7:45 am found me sitting in my car, in an alley, eating muesli out of a tupperware box. I like to get into the city early as it means I spend less time sitting going nowhere on the car park they call the M2 motorway. Today was my annual visit to University. They wheel me out and dust me off every year to deliver a workshop on the use of ICT in science teaching. This year I felt the same as last year, I felt like a bit of a fraud. After delivering the same material year after year it feels lacking in innovation. Then I convince myself that the purpose is not to be innovative, it is to be practical, instructive, and if I can manage it, a little bit inspirational. I convince myself, then I power up my laptop and remind myself that my powerpoint has one hundred and fourteen slides. I have to make sure they don’t see that at the start, that could crush them on a Monday morning. A cruel twist is that one of the first slides is all about the misuse of powerpoint. Leaving the car and the alley way, I head to Botanic Avenue to fuel up with strong black coffee.

The day went well, I no longer feel like a fraud. I met a group of enthusiastic and inquisitive teachers, and I feel encouraged by all their questions.

After the day is over I rush home to try and chase the light, try and turn over some soil. I am just in time to catch some bees returning home with tiny amounts of snowdrop pollen. This is the first I have seen them out and about since the autumn of last year. It is an unexpected sight as some minuscule patches of un-thawed ice are still lying in the northerly shadows of the garden.

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The bee’s industriousness inspires me to throw myself into the garden. The biggest vegetable patch is dug over. The little man turns up and helps with the digging. He meticulously turns over a small corner. After a while his mind turns to poking various parts of the soil with sticks. I feel like he is assessing my work. The greenhouse is stripped out and washed, and my mind turns to planting. I have plans to begin the tomato seeds and broad beans in the greenhouse. The lovely Sharon tells me that it is far too early this far north. Having taught horticulture I really should listen to her, but I can feel the pull of spring and am mesmerised by its promises.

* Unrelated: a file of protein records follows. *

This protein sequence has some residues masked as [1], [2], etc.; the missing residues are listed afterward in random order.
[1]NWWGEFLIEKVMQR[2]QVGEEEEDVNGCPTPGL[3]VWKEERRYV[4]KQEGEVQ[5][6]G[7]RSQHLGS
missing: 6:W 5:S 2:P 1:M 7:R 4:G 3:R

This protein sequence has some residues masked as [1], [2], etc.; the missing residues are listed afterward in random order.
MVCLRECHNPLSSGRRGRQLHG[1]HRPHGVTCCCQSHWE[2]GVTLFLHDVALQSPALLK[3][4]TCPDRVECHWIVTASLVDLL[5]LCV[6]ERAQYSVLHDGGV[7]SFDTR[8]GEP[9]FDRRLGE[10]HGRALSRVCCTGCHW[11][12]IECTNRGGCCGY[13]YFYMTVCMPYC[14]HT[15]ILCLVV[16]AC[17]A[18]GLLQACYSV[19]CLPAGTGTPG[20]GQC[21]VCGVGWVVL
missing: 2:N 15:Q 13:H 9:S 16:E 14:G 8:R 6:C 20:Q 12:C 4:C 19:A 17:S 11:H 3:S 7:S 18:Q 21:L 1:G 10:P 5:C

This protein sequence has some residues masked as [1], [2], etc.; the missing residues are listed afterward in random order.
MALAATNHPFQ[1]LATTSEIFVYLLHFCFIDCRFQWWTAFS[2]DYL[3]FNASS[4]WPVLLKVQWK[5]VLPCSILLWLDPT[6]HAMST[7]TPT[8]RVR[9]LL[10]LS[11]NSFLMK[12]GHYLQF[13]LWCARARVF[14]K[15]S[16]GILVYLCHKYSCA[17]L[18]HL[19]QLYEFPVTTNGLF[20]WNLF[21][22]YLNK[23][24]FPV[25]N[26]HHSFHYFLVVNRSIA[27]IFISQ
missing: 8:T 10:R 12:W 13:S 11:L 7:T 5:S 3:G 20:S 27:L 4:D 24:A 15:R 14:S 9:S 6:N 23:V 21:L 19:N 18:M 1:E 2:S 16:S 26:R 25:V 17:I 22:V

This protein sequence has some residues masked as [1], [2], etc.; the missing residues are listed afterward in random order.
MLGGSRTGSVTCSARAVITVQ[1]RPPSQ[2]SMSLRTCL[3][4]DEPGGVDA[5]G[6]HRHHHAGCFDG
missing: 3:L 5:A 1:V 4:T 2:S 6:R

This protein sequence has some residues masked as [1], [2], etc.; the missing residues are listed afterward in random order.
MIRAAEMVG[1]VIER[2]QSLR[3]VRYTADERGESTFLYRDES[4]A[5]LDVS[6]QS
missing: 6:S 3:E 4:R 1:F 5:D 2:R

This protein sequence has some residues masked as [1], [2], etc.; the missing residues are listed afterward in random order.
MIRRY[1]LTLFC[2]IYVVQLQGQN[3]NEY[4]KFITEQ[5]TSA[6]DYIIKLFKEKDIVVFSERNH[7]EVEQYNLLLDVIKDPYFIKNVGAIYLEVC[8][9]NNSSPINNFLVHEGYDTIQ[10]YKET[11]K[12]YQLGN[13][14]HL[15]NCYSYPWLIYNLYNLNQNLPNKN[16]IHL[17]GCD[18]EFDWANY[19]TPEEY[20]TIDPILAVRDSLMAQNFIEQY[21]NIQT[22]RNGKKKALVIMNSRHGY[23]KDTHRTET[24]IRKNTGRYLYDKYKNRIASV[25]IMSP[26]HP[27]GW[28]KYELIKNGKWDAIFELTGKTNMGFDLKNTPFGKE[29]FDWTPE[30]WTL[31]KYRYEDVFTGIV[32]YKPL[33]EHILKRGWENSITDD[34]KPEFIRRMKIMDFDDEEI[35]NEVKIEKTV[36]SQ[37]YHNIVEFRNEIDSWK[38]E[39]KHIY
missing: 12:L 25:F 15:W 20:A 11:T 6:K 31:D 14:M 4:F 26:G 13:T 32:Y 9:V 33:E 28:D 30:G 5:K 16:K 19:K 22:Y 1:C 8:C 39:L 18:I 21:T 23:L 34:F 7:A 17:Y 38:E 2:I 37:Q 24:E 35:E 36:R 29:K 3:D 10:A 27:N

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Before it is too late I plant cloves of garlic. They say that garlic must be planted before the last frost. I have read that it needs to feel the icy grip of the waning winter before it launches itself from the earth. I suspect that there are only a few more frosts left, so we might be just in time.

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the sun sets in the west

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the moon rises in the east

The sun sets, and I turn the soil, the moon rises, and I turn the soil. Gardening into the darkness has a strange romance about it. The light changes dramatically. Even the smell in the air changes. Cool earthy soil turns into icy wood smoke as fires are lit and the still air sinks around the cottage. Along with a cold face and hands, there are other disadvantages to gardening in the dark as the temperature drops. The ritualistic chore of cleaning the tools takes on a new dimension. The habit is lost tonight and they are left in an abandoned mess, all clotted with frozen earth.

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